It could be also that the play was considered symbolic--poor Cinderella the proletariat, mistreated and held down by the step-mother and sisters (perfect foils for anti-bourgeois snickering) and her rise to a queenly level the Marxist triumph of the working class. Whether this was the intent of this ballet or not I do not know. Seen on stage in year 2002, the ballet does not seem to need to be considered in a specific historical context. As a full-fledged production, with new costumes made in South America, it is, in my opinion, a stunning marvel, in keeping with its classical predecessors.

What is revealing of the earlier tradition is that Prokofiev is a modern composer. I cannot claim to be well acquainted with his music. He is best known I would guess for his musical tale `Peter and the Wolf'. He seems more romantic and intricate than his contemporary Dmitri Shostakovich. Prokofiev wrote the musical score for the Sergei Eisenstein film Alexander Nevsky. (Shostakovich wrote the music that accompanied the original production of The Bedbug.) Shostakovich more characteristically portrays the tumult of revolutionary times, the discord, the uncompromising principle, the harshness and relentlessness, the tragic factiousness. The music for Alexander Nevsky, though, has a full measure of these same intense qualities, as anyone that remembers the dramatic scenes of charging, opposing Medieval armies across barren, frozen lakes can attest. Prokofiev, in fact, had trouble with Soviet critics for the `harsh dissonance' of his early work.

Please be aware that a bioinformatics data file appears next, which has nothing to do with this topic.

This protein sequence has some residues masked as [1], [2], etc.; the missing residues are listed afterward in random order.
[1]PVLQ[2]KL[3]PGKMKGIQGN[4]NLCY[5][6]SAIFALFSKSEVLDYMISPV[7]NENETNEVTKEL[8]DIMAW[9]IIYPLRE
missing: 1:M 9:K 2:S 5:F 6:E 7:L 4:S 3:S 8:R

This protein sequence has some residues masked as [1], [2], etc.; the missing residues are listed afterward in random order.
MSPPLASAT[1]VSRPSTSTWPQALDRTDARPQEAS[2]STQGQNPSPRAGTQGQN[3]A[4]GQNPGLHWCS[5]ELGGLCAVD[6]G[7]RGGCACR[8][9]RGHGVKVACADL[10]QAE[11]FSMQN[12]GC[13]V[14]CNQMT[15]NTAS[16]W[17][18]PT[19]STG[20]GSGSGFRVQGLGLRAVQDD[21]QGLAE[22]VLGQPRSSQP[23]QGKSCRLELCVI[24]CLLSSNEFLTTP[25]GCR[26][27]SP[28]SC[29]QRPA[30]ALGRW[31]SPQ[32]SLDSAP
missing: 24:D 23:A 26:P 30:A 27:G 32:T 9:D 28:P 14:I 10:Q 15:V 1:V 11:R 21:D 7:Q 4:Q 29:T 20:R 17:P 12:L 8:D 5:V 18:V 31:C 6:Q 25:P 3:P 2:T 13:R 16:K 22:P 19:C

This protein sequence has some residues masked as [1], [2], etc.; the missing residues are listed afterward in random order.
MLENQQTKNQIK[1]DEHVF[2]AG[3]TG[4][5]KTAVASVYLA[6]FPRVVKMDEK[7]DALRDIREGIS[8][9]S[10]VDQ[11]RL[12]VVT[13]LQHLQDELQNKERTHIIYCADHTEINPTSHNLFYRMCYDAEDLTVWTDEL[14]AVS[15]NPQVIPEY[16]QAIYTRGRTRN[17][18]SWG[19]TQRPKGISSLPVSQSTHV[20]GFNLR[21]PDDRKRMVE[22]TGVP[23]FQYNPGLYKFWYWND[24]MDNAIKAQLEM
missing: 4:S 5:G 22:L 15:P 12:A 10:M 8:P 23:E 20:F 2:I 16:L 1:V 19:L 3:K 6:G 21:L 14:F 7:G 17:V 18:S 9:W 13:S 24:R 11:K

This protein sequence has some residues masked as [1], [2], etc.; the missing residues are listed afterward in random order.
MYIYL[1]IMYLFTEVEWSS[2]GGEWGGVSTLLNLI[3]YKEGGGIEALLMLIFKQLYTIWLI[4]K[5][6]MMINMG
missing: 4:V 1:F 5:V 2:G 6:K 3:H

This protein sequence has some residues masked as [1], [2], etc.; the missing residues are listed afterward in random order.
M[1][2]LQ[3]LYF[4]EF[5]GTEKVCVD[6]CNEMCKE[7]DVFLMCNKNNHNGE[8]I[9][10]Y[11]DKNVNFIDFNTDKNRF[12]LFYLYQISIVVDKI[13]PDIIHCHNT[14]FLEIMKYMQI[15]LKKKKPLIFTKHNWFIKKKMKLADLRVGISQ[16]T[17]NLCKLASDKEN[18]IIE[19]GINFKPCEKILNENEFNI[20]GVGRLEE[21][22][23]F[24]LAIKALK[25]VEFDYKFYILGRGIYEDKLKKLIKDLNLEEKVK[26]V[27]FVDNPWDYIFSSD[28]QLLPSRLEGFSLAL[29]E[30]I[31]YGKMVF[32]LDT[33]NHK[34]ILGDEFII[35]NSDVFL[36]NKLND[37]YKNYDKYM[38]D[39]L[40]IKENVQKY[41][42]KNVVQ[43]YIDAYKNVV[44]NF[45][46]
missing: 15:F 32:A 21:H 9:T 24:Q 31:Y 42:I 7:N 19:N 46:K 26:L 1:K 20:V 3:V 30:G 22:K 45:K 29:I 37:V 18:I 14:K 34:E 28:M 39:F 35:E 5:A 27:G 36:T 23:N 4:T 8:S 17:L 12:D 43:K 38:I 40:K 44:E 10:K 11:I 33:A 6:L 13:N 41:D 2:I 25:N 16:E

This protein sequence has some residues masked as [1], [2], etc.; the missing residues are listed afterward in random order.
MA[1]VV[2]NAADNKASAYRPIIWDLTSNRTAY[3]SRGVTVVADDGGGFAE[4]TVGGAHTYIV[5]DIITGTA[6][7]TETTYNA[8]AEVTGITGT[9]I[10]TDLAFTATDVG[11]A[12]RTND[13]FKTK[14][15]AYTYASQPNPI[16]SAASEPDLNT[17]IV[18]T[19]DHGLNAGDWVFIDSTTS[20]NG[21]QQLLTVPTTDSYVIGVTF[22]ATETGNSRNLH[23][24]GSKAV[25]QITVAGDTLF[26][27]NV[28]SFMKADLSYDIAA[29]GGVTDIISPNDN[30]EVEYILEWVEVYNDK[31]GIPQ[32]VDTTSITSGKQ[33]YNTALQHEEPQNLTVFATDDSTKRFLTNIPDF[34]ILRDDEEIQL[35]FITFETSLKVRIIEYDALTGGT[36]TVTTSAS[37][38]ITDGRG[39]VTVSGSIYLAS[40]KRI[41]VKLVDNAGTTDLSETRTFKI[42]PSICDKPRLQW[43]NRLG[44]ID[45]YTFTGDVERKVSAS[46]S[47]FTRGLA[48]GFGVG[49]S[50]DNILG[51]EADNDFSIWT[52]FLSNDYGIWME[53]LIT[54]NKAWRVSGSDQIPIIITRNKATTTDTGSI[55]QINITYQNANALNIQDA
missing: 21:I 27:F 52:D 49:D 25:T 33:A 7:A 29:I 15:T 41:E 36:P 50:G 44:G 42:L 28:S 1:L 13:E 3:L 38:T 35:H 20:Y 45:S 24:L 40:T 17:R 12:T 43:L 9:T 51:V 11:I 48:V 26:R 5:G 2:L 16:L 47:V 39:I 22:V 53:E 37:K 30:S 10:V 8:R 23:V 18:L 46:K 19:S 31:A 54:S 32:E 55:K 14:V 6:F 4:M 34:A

The climax of Prokofiev's Cinderella is the stroke of midnight at the royal ball which Cinderella has attended through the magical transformation of a pumpkin into a coach and mice into horses. In the production I viewed, the coach sparkled with fruit-orange-colored lights. As midnight approached, the noise of a clock winding and tick-tocking was heard, a large mechanical-looking gear appeared above the dancers and the music became loud and ominous. As midnight struck, Cinderella was overcome with remorse and ran away through the crowd, leaving behind a crystal slipper, but her circumstances did not especially stand out. The stage had darkened, smoke emanated from the fizzled coach and the entire ball was thrown into chaos. It was as though Cinderella could not have escaped, as though midnight had struck for all in attendance, all society.